Get in the Zone for National Garden Month
April is National Garden Month and what better way to celebrate than getting in the zone?
Spring is in the air! The days are progressively getting longer, nurseries are full of plants, and we are getting the urge to start working in the yard.
Before you get started, take a moment to review the USDA Plant Hardiness Zone Map for your area. Knowing your hardiness zone will help you pick the plants that are appropriate for where you live. The hardiness zone is most important for perennials and shrubs that will live through the winter.
Picking plants that are appropriate for your zone will aid in your gardening success and prevent frustrations. No one wants to see their hard work and money go to waste when they realize their plants didn’t make it through the winter.
Know your zone, so you can reap the benefits of seeing those plants grow and come up again and again, year after year!
USDA Plant Hardiness Zone Map
You have probably seen this color coded map before and may have wondered, what does it all mean?
The 2012 USDA Plant Hardiness Zone Map is the standard by which gardeners and growers can determine which plants are most likely to thrive at a location. (planthardiness.ars.usda.gov)
The Hardiness Zone Map Explained
The Hardiness Zone Map will show the average annual extreme minimum temperature by location. Average annual extreme minimum temperature ranges are represented by different colors. The different colors are called zones and have an accompanying number. The color key on the map represents these minimum extreme temperatures and their zone number (for example: 35-40 degrees is zone 10b).
To show an example of how this works, we will use the states of West Virginia and Virginia.
According to the West Virginia map, this state experiences the extreme minimum temperatures of -20 to -15 and 0 to 5 depending on the location within the state. What this tells us is there are areas of West Virginia that get much colder in the winter months than other areas. Plants will need to be hardier to withstand the low temperatures of West Virginia zone 5a and 5b than in the state’s warmer zone 7a.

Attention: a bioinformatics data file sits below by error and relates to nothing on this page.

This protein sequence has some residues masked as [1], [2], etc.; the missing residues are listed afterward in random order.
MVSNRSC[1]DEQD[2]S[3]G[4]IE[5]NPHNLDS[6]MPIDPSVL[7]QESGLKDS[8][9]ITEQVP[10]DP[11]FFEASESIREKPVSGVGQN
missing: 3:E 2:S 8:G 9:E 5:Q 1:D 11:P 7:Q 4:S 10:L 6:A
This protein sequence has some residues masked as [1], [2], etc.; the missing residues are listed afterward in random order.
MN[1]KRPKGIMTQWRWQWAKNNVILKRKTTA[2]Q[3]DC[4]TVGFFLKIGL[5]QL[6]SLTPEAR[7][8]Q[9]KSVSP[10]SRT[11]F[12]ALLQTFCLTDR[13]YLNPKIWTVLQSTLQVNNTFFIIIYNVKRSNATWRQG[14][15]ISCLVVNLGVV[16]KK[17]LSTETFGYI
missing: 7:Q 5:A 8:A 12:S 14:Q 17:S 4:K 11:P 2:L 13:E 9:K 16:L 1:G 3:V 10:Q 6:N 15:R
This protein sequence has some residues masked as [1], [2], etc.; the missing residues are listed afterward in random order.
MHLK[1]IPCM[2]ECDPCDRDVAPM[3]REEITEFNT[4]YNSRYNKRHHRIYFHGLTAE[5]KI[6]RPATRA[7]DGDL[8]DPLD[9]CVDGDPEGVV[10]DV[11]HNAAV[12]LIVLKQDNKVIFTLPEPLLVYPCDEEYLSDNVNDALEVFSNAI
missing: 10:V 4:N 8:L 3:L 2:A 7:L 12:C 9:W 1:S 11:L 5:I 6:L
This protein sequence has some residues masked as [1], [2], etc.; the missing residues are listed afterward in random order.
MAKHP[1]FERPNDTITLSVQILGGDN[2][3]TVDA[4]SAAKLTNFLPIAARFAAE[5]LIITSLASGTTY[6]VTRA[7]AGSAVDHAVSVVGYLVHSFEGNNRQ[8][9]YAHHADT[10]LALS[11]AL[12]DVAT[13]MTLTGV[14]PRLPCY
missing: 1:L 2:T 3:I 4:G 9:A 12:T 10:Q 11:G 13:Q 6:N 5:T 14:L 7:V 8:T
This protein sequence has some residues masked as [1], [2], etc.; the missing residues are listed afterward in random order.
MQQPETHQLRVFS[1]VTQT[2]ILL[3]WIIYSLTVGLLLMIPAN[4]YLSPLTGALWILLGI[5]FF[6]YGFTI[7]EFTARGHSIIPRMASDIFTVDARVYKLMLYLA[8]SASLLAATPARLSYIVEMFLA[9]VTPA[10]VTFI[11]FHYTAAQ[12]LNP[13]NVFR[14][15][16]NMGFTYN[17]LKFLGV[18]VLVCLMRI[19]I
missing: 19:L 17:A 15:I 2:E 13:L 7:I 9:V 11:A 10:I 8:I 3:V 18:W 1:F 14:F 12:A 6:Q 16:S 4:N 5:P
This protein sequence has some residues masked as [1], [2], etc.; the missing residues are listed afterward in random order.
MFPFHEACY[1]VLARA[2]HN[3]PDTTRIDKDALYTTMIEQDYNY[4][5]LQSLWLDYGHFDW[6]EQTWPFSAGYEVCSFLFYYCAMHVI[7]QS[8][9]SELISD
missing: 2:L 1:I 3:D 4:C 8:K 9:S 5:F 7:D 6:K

According to the Virginia map, this state experiences the extreme minimum temperatures of -20 to -15 and 10 to 15 depending on the location within the state. Virginia experiences a wider range of minimum temperatures. Plants that have the hardiness zone appropriate for Virginia Beach may not survive the winter months in the cooler mountain areas west of Charlottesville.
Find your Zone
To learn what zone you live in, visit the USDA Agricultural Research Service website. You can search for your hardiness zone by entering your ZIP Code. Once you enter the ZIP Code, it will give the exact zone for that location.
Another way to find your zone is to use the interactive map which allows you to click on your state. Once you click on your state, you will be shown the color coded map. Find your area then use the map key to find your zone number.
Check for Plant Hardiness
You know your zone, so how do you find appropriate plants?
When choosing plants, make sure to refer to the tag. The tag will show the hardiness temperature along with other important information. Some plant tags will have the actual zone number (for example 5a). Some tags will show the ‘hardy to’ temperature. Pick plants that are hardy to your zone, so they are more likely to live through your location’s winter months.
Make sure to pay attention to the additional information on the tag. Along with plant hardiness, you will need to understand the other conditions necessary for that plant’s success. If you are still not sure if the plant will work in a specific area in your yard, be sure to ask the gardening center sales associate for assistance.
Gardening can be rewarding and at times frustrating. Make sure to get in the zone and know your location’s USDA plant hardiness zone number to improve your gardening success. Planting plants appropriate for where you live can reward you with ongoing growth and beauty.
If you are interested in learning more about plants that work in your area, contact your local county extension office. Local extensions may have volunteer Master Gardeners that are trained to assist you.
Happy National Garden Month!